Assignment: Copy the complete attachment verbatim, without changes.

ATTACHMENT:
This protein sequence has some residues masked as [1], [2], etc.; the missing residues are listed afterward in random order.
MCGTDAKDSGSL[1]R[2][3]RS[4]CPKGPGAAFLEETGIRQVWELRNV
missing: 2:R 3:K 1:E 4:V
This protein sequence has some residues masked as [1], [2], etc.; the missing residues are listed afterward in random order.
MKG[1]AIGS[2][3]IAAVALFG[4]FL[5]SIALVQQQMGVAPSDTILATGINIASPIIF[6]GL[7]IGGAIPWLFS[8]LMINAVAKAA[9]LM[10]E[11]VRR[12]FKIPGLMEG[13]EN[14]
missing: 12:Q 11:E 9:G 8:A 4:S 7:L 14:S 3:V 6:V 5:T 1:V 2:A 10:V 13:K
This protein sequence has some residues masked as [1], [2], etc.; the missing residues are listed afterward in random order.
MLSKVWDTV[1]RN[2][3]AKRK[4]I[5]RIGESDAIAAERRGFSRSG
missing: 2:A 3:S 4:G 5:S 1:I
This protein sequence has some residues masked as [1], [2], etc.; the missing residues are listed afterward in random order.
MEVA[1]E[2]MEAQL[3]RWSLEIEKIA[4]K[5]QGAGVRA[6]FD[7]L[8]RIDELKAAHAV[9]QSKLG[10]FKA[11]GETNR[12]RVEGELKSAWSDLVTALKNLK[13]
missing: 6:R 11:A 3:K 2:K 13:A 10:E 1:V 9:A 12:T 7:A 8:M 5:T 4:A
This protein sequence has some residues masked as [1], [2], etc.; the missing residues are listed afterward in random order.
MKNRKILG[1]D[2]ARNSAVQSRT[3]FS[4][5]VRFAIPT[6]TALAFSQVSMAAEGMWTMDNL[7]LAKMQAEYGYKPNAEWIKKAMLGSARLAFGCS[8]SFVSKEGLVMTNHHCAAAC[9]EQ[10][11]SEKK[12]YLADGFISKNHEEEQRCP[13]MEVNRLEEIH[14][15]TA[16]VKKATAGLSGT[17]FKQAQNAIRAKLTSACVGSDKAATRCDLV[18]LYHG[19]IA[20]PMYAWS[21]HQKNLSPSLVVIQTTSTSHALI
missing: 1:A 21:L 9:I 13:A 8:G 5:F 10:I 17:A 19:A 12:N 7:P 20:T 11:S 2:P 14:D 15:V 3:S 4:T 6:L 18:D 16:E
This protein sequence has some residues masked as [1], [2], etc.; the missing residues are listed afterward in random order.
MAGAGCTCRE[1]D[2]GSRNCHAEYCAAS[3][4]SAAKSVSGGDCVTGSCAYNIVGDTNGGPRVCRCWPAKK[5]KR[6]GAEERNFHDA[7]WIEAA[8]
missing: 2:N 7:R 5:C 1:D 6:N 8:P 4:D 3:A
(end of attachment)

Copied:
This protein sequence has some residues masked as [1], [2], etc.; the missing residues are listed afterward in random order.
MCGTDAKDSGSL[1]R[2][3]RS[4]CPKGPGAAFLEETGIRQVWELRNV
missing: 2:R 3:K 1:E 4:V
This protein sequence has some residues masked as [1], [2], etc.; the missing residues are listed afterward in random order.
MKG[1]AIGS[2][3]IAAVALFG[4]FL[5]SIALVQQQMGVAPSDTILATGINIASPIIF[6]GL[7]IGGAIPWLFS[8]LMINAVAKAA[9]LM[10]E[11]VRR[12]FKIPGLMEG[13]EN[14]
missing: 12:Q 11:E 9:G 8:A 4:S 7:L 14:S 3:V 6:V 5:T 1:V 2:A 10:V 13:K
This protein sequence has some residues masked as [1], [2], etc.; the missing residues are listed afterward in random order.
MLSKVWDTV[1]RN[2][3]AKRK[4]I[5]RIGESDAIAAERRGFSRSG
missing: 2:A 3:S 4:G 5:S 1:I
This protein sequence has some residues masked as [1], [2], etc.; the missing residues are listed afterward in random order.
MEVA[1]E[2]MEAQL[3]RWSLEIEKIA[4]K[5]QGAGVRA[6]FD[7]L[8]RIDELKAAHAV[9]QSKLG[10]FKA[11]GETNR[12]RVEGELKSAWSDLVTALKNLK[13]
missing: 6:R 11:A 3:K 2:K 13:A 10:E 1:V 9:A 12:T 7:A 8:M 5:T 4:A
This protein sequence has some residues masked as [1], [2], etc.; the missing residues are listed afterward in random order.
MKNRKILG[1]D[2]ARNSAVQSRT[3]FS[4][5]VRFAIPT[6]TALAFSQVSMAAEGMWTMDNL[7]LAKMQAEYGYKPNAEWIKKAMLGSARLAFGCS[8]SFVSKEGLVMTNHHCAAAC[9]EQ[10][11]SEKK[12]YLADGFISKNHEEEQRCP[13]MEVNRLEEIH[14][15]TA[16]VKKATAGLSGT[17]FKQAQNAIRAKLTSACVGSDKAATRCDLV[18]LYHG[19]IA[20]PMYAWS[21]HQKNLSPSLVVIQTTSTSHALI
missing: 1:A 21:L 9:I 13:A 8:G 5:F 10:I 17:A 19:A 12:N 7:P 20:T 11:S 2:P 14:D 15:V 3:S 4:T 6:L 18:D 16:E
This protein sequence has some residues masked as [1], [2], etc.; the missing residues are listed afterward in random order.
MAGAGCTCRE[1]D[2]GSRNCHAEYCAAS[3][4]SAAKSVSGGDCVTGSCAYNIVGDTNGGPRVCRCWPAKK[5]KR[6]GAEERNFHDA[7]WIEAA[8]
missing: 2:N 7:R 5:C 1:D 6:N 8:P 4:D 3:A